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THE BULLETIN

September 2010

12 there to here

Nomad

Brussels identities from A to Z

Süleyman Özdemir was born somewhere on the road in Turkey and during his entire childhood remained unfamiliar with the concept of a fixed address. Today, he runs, together with his daughter Serap, a unique video store in Schaerbeek. He also works tirelessly on updating his film archive. The nomad has become a sedentary Brusseleer

“A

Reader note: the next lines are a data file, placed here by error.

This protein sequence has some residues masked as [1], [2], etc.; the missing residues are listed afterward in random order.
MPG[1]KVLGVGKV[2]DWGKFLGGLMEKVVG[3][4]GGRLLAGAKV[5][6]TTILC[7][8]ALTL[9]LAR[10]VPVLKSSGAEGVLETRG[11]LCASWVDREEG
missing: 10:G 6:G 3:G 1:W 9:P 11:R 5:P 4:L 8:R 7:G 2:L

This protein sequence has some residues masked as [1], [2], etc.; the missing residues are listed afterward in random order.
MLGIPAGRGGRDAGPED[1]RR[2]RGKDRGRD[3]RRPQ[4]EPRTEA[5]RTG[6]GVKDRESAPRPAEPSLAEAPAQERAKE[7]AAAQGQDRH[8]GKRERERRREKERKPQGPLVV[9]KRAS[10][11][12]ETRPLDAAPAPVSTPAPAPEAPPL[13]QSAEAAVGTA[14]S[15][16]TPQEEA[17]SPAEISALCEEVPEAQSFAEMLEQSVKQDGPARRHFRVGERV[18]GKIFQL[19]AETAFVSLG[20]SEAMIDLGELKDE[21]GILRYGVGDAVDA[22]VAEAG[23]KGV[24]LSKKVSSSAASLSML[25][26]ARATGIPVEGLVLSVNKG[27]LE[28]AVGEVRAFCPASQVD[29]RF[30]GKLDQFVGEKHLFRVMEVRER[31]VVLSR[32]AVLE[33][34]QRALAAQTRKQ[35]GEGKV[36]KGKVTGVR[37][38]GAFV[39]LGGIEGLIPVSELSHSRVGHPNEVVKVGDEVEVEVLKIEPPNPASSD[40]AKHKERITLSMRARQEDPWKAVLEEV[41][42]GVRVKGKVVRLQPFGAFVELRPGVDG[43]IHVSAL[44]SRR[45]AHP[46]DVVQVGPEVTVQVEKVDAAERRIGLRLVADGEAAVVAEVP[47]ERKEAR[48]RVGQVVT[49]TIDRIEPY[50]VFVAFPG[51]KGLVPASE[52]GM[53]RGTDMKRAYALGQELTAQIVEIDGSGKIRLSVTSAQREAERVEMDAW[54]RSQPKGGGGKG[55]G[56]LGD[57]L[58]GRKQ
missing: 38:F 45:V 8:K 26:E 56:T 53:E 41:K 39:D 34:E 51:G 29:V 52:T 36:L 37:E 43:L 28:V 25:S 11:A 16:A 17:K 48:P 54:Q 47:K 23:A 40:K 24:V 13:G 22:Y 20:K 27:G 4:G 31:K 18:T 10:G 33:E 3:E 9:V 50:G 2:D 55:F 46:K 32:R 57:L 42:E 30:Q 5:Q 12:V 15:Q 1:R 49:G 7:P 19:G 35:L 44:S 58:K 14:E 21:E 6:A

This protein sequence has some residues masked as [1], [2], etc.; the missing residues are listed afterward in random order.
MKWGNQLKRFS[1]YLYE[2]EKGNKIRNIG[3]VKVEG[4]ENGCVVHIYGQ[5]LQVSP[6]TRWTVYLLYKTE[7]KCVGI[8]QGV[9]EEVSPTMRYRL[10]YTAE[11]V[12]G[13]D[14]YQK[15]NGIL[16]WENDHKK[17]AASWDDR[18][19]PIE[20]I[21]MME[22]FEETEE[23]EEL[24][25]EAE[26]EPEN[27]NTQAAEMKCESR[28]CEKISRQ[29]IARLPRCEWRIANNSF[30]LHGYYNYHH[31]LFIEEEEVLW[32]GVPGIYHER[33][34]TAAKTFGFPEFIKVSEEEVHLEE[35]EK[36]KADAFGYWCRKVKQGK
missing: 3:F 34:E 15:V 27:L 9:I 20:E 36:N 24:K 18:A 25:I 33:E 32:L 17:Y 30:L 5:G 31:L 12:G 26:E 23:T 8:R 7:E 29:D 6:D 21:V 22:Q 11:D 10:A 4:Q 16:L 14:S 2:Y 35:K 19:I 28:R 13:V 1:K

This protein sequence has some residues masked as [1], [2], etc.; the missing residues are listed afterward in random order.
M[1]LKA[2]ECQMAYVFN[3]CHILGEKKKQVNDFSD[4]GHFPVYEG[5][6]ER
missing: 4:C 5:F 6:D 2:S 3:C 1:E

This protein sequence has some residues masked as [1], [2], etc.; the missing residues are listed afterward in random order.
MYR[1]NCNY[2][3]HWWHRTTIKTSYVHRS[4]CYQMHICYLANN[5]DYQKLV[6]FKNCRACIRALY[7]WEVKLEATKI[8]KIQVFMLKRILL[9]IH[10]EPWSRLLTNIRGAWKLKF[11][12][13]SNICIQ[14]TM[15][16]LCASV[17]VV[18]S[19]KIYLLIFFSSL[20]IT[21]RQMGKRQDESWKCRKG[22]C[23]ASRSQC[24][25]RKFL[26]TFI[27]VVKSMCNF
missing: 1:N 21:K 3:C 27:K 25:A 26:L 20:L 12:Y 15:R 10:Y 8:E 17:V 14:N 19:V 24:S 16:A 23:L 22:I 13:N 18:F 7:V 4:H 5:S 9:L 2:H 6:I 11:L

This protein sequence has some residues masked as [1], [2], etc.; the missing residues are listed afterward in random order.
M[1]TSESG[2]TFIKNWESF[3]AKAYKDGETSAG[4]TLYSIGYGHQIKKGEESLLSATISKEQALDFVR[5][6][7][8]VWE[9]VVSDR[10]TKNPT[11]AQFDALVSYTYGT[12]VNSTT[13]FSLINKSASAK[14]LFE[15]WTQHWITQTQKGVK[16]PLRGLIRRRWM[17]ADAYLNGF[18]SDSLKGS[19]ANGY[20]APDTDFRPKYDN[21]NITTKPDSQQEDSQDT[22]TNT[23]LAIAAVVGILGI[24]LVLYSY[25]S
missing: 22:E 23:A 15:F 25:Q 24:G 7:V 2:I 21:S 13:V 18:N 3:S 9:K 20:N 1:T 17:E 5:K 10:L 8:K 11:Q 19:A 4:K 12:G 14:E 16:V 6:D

ll of my parents’ children were born in the middle of the yayla (steppe); I was the only one to come into this world in the vicinity of a village. By the time I was born, my father had already died; my mother passed away seven years later. In the early 1970s, I gave up my nomadic way of life and settled in the north-western Turkish city of Eskisehir. There, my eyes were opened to a completely different world, filled with many different peoples such as Tatars, South-East and East Europeans, Kurds, Chechens, Georgians and Arabs. I found it all immensely interesting. The very concept of ‘the city’ was a revelation to me; the city offered diversity, culture and a way of life which immediately appealed to me and that I jumped into with great gusto. I also discovered cinema. I used to go to the movies two or three  I love real rummage stores like Evasions (89 Rue du Midi), times a day, devouring Le Fantôme Espagnol (31 Boulevard Maurice Lemonnier) and everything from westerns Pêle-Mêle (55 Boulevard Maurice Lemonnier). to Turkish films. At that  Brussels’ film Walhalla is Excellence video store stage, I hadn’t yet thought (94-96 Boulevard Anspach). This is more than just a video store, in of making a living out fact, it’s a film archive. I got through every single one of its films in of films, I was simply a a couple of years – but then, I did go there every day to rent movies. movie buff, but cinema The owners are from Liège, and run their store out of passion and completely changed my without one Eurocent of government grants. Respect! life. My friends have cal When friends come to visit me and want to discover Brussels, I culated that, to date, I always put them on bus 66. It stops right near my place at Josaphat must have seen 25,000 Park and crosses Saint-Josse and the centre of Brussels. On the films. way, you hear every possible kind of language, you see faces of In May 1976, I arrived in people from all continents, you drive past gorgeous old houses, the Brussels. I can still rememRoyal Palace, the Cathedral and the Galerie de la Reine. You get ber seeing Turkish people off at De Brouckère, in the middle of the city centre. sitting on their doorstep in Rue Quatrecht, near Brussels’ North Station. They would leave their money outside their front door, with the certainty that nothing would be stolen. Such was Brussels in those days: crime simply didn’t exist. That street looked like paradise to me. Still, in the beginning, I didn’t have it that easy as I didn’t speak a language that the inhabitants of Brussels understood.